I’ve also developed a lot of knowledge about how online businesses work, thanks to the Mad Fientist, so I could utilize those skills to get my site off the ground quicker.
Does it matter that I’ve not produced videos before? Not really. I can learn as I go and as long as the quality isn’t awful, I can’t imagine it will make too much of a difference at first. It is something I’m looking forward to getting better at so that’s more important than being amazing from the start.
Since the business idea falls within the diamond described above, it’s time to see if the business has potential.
The Reddit Test
Back when I started the Mad Fientist in 2012, I noticed that the Financial Independence subreddit had a healthy number of subscribers (50,000-80,000) and was growing.
This is quite a good test for business viability because it shows that…
- There’s a potential audience for what you’re planning to build (e.g. if the number of subscribers is over 10,000)
- Interest in the topic is expanding (e.g. if the subscriber numbers are growing at a good rate)
- It’s not already so big that you’ve likely missed the boat (e.g. if the number of subscribers is over 300,000)
When I started thinking about this idea, the Synthesizers subreddit had around 80,000 subscribers and was growing nicely. Now, it’s over 100,000 and is growing more quickly so I feel I need to get started soon or will be too late to the party.
Note: I’m not saying you can’t start a business in a space that doesn’t have an existing audience or already has a very large one…it’ll just likely be a bit more difficult.
Gap in the Market
It’s also worth trying to identify a gap in the market that you would be happy and able to fill.
When I started the Mad Fientist back in 2012, there weren’t many sites focusing on the hard numbers of early retirement.
Since I’m good at math and enjoy playing around with numbers, I figured I could be the one to build spreadsheets and run experiments to find new strategies to retire earlier.
The reason I keep coming back to this new synth business idea is because I think there’s a gap there that I’ll be able and willing to fill.
Currently, there isn’t a great video series available for beginners. There are some written tutorials but they are overly complex and there are a few videos but they are either really old or not comprehensive.
Since I’ve realized with the Mad Fientist that I’m good at breaking down complex topics and making them easily understandable, I know I can use that skill in this new space to create a free introduction to sound synthesis course.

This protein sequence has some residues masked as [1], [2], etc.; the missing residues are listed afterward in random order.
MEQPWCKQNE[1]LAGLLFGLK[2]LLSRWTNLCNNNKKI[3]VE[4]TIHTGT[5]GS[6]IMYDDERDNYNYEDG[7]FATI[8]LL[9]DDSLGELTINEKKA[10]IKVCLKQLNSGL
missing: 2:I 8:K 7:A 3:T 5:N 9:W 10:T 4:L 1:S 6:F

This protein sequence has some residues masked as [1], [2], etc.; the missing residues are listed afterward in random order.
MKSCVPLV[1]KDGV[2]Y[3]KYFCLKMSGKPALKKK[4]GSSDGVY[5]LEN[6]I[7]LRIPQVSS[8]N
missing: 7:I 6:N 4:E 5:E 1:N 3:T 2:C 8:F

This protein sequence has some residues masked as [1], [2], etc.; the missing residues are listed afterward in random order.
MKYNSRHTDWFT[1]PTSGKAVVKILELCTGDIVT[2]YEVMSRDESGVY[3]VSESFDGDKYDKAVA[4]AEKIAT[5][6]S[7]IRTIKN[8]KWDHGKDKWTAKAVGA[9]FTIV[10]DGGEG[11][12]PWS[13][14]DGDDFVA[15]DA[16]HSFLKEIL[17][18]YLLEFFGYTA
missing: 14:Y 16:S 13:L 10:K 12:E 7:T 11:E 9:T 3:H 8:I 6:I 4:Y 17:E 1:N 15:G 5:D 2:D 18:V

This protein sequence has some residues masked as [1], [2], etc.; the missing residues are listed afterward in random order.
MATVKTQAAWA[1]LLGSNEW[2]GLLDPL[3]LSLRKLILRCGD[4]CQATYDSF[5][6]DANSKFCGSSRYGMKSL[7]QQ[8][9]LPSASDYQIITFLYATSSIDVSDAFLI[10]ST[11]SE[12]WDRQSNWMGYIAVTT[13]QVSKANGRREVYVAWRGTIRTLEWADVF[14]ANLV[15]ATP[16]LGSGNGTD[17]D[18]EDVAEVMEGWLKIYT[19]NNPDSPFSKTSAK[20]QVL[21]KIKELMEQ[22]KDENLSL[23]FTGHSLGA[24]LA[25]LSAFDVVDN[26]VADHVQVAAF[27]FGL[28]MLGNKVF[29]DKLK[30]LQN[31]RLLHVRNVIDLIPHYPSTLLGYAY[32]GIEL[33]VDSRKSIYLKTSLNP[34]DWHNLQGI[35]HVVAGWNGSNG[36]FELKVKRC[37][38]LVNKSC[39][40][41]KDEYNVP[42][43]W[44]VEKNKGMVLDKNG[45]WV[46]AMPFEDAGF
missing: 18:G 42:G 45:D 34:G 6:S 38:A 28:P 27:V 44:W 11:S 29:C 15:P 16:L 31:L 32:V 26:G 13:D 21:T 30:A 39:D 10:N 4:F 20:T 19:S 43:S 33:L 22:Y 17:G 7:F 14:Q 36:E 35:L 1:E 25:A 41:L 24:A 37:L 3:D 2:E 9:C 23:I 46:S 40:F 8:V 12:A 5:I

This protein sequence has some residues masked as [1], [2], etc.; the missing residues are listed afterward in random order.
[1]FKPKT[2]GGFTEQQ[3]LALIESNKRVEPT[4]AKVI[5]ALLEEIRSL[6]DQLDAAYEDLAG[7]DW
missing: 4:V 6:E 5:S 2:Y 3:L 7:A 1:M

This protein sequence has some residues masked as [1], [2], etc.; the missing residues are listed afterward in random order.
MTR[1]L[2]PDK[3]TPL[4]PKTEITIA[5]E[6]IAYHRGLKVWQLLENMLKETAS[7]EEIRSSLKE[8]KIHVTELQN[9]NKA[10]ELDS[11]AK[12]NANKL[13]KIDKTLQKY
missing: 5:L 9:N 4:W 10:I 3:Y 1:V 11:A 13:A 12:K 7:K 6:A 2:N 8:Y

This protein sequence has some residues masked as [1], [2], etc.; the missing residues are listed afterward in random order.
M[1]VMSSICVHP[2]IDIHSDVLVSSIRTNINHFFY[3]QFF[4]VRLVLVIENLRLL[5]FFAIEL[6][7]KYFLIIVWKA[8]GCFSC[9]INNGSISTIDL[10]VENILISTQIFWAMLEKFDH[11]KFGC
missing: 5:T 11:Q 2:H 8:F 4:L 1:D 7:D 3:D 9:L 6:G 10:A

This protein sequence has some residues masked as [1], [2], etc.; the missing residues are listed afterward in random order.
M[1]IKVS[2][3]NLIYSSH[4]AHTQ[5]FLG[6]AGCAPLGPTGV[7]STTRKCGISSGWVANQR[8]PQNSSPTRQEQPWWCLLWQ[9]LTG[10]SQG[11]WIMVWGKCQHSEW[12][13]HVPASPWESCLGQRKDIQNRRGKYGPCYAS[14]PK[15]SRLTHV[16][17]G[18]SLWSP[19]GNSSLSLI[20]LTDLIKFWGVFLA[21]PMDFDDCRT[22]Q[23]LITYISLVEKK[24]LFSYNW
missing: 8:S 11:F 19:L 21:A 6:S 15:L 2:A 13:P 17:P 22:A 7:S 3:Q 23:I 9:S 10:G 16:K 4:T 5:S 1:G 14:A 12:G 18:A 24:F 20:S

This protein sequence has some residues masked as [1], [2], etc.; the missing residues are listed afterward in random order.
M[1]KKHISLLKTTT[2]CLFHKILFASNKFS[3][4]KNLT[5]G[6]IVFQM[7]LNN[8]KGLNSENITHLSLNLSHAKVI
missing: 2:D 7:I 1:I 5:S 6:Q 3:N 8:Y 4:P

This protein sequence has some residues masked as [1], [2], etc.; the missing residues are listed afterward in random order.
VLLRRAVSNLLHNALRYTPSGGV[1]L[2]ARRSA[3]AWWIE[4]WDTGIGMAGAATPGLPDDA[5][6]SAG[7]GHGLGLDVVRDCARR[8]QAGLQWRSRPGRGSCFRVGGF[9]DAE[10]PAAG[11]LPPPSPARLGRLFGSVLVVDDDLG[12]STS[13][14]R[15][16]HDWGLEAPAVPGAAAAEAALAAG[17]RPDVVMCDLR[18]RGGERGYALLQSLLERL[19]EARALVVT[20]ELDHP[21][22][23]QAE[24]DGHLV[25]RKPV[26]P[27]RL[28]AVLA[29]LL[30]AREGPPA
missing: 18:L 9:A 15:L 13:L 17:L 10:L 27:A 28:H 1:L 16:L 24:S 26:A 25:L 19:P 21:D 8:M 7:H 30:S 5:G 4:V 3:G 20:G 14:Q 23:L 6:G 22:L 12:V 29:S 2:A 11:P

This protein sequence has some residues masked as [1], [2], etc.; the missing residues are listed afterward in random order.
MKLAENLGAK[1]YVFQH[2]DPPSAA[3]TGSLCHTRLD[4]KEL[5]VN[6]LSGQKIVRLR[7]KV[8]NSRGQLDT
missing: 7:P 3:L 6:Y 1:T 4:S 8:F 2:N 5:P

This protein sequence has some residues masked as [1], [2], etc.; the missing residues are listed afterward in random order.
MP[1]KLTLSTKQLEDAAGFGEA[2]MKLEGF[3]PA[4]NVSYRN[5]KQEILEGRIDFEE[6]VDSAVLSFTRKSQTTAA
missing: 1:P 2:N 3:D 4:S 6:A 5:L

Do I know everything about synthesizers? No.
Have I ever produced a video series before? No.
That doesn’t matter though. As I already mentioned, I have above-average skills in a few areas and there’s a gap in the market so that should make up for my lack of experience in other areas (just as my math/analytical/programming skills made up for my lack of writing experience or interviewing experience when I started the Mad Fientist).
Potential Revenue Streams
As I mentioned in my start a business post, making money doesn’t need to be the primary goal (especially if you’re already FI) but it does need to be a goal.
The IRS considers a business that doesn’t earn money as a “hobby” and doesn’t let you take all those great business tax breaks so you need to earn money (or be trying to earn money) to make it a business in the IRS’s eyes.
Therefore, it’s a good idea to think about potential monetization opportunities before starting out.
For this new synth business, here are some of my options:
- Adsense – I can run Google Adsense ads on my YouTube videos and earn money from views
- Amazon Affiliate – When recommending synths and other music gear, I can use Amazon affiliate links to earn a commission from those sales
- Syntorial Affiliate – There’s an app called Syntorial that helps train your ears to get better at synthesizing sounds. It’s an incredible app and they have an affiliate program so I could earn money from recommending something that I’d recommend anyway (just like Personal Capital on this site)
- Course Sales – I can sell a downloadable version of the beginner’s course I make
- Custom Patches – I can sell the synth patches that I create